In a paper published online in advance in Genome Biology this week, a trio of researchers at Harvard University presents "a high-resolution map of a cyanobacterial transcriptome" — that of Synechococcus elongatus PCC 7942. Using RNA-seq, tiling expression microarrays, and RNA polymerase ChIP-seq, the team identified "several interesting features at promoters, within transcripts and in terminators relating to transcription initiation, elongation, and termination," it writes, adding that it also uncovered "many putative non-coding transcripts."
In another Genome Biology advance online publication, Nancy Cox and her colleagues at the University of Chicago present a genome-wide method to identify copy number variants "that contribute to heterogeneity in drug response," with a focus on drugs "widely used in anticancer treatment regimens." By examining copy number variants identified through population-scale array-based and sequencing-based surveys, the team found that "although SNPs tag some of the CNVs associated with drug sensitivity, several of the most significant CNV-drug associations are independent of SNPs; consequently, they represent genetic variations that have not been previously interrogated by SNP studies of pharmacologic phenotypes," it writes.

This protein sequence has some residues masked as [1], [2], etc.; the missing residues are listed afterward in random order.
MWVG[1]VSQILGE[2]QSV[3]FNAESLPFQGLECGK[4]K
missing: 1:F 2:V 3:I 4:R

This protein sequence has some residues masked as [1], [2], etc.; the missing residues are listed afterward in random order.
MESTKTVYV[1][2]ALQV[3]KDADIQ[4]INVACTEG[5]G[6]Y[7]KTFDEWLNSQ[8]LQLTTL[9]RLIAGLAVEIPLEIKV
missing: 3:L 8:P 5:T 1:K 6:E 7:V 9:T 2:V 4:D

An international team led by investigators in Australia this week shows that filamentous Ascomycete fungi appear to have evolved in a novel way in which "genes are conserved within homologous chromosomes, but with randomized orders and orientations." More specifically, the researchers say that "this mode of evolution is designated mesosynteny," but that the mesosynteny they observed "appears to be restricted to filamentous Ascomycetes and was most striking between species in the Dothideomycetes." Such mesosynteny in Ascomycete fungi, they continue, "could be explained by a high frequency of chromosomal inversions, but translocations must be extremely rare. The mechanism for this phenomenon is not known, but presumably involves generation of frequent inversions during meiosis."
The University of California, Berkeley's Christopher Miller et al. this week present EMIRGE, "a novel iterative method, based on the expectation maximization algorithm, that reconstructs full-length small subunit gene sequences and provides estimates of relative taxon abundances." EMIRGE allows researchers to recover ribosomal small subunit genes by assembling short read sequence data, and thus allows them to refine taxonomic characterizations of microbial communities, Miller and his colleagues write in Genome Biology.